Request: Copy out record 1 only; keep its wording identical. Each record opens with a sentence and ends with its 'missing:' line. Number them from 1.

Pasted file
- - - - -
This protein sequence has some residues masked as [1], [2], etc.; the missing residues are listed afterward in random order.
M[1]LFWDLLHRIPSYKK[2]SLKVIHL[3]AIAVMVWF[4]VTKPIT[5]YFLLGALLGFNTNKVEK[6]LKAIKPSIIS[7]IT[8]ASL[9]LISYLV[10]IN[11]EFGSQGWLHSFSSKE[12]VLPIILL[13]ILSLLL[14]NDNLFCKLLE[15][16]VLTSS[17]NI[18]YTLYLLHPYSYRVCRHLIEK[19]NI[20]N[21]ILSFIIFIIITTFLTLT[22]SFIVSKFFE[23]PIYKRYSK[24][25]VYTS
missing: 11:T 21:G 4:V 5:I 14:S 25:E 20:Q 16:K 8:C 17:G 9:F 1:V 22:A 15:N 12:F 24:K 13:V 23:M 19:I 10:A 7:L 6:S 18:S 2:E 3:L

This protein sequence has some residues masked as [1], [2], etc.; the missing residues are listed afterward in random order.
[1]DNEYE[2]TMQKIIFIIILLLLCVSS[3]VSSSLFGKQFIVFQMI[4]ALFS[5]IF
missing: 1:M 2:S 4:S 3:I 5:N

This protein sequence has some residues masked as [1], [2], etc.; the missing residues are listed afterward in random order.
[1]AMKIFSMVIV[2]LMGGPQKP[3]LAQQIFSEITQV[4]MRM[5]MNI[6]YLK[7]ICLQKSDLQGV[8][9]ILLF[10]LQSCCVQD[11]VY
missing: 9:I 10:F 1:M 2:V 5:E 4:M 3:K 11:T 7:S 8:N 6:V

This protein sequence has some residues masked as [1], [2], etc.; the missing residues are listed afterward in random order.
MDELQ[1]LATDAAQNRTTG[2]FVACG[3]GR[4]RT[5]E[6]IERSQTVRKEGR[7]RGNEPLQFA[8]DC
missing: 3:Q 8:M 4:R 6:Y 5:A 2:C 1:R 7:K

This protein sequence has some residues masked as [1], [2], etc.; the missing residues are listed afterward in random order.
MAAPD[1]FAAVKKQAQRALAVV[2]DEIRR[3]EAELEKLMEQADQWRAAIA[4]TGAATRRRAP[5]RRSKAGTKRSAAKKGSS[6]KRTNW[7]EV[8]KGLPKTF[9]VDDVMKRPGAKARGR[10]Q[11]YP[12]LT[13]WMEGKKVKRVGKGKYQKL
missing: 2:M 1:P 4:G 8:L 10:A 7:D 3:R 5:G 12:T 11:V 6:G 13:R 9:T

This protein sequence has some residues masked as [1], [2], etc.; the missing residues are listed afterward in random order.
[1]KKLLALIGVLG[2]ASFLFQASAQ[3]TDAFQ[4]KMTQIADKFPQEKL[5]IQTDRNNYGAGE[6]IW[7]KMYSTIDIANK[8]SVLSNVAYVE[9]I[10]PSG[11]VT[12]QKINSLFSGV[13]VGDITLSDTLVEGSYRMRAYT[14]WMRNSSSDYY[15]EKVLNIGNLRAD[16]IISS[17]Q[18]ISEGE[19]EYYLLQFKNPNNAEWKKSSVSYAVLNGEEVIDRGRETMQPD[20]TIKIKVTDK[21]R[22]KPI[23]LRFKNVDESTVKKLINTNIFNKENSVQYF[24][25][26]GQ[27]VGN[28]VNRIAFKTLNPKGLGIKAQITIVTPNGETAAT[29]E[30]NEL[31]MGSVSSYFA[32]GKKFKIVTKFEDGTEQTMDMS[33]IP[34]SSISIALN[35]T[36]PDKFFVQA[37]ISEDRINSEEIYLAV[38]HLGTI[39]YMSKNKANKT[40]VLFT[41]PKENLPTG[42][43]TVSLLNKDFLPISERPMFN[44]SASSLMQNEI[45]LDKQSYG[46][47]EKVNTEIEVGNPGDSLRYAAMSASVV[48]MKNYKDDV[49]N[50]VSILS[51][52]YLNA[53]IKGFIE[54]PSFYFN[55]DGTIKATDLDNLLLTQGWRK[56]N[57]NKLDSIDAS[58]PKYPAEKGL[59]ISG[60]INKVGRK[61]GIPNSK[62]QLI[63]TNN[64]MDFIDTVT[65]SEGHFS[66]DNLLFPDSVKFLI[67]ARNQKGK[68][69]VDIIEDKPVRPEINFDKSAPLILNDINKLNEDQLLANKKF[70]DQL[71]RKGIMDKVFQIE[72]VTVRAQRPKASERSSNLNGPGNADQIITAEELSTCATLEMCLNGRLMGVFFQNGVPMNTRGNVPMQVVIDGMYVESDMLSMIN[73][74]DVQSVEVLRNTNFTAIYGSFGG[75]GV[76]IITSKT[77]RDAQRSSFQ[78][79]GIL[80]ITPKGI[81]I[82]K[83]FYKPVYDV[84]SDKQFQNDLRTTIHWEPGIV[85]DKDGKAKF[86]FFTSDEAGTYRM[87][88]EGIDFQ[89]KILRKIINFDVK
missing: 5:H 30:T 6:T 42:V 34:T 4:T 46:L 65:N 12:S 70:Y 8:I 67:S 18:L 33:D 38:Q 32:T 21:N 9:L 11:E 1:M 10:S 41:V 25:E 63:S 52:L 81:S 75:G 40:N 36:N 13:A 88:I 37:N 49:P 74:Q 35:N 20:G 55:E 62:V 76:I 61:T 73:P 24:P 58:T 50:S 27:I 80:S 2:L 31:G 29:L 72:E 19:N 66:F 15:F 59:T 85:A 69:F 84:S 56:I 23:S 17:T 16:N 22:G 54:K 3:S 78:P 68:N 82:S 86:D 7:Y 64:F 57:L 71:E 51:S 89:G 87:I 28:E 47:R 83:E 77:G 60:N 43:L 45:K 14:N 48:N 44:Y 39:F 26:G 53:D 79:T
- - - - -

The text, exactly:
This protein sequence has some residues masked as [1], [2], etc.; the missing residues are listed afterward in random order.
M[1]LFWDLLHRIPSYKK[2]SLKVIHL[3]AIAVMVWF[4]VTKPIT[5]YFLLGALLGFNTNKVEK[6]LKAIKPSIIS[7]IT[8]ASL[9]LISYLV[10]IN[11]EFGSQGWLHSFSSKE[12]VLPIILL[13]ILSLLL[14]NDNLFCKLLE[15][16]VLTSS[17]NI[18]YTLYLLHPYSYRVCRHLIEK[19]NI[20]N[21]ILSFIIFIIITTFLTLT[22]SFIVSKFFE[23]PIYKRYSK[24][25]VYTS
missing: 11:T 21:G 4:V 5:I 14:S 25:E 20:Q 16:K 8:C 17:G 9:F 1:V 22:A 15:N 12:F 24:K 13:V 23:M 19:I 10:A 7:L 6:S 18:S 2:E 3:L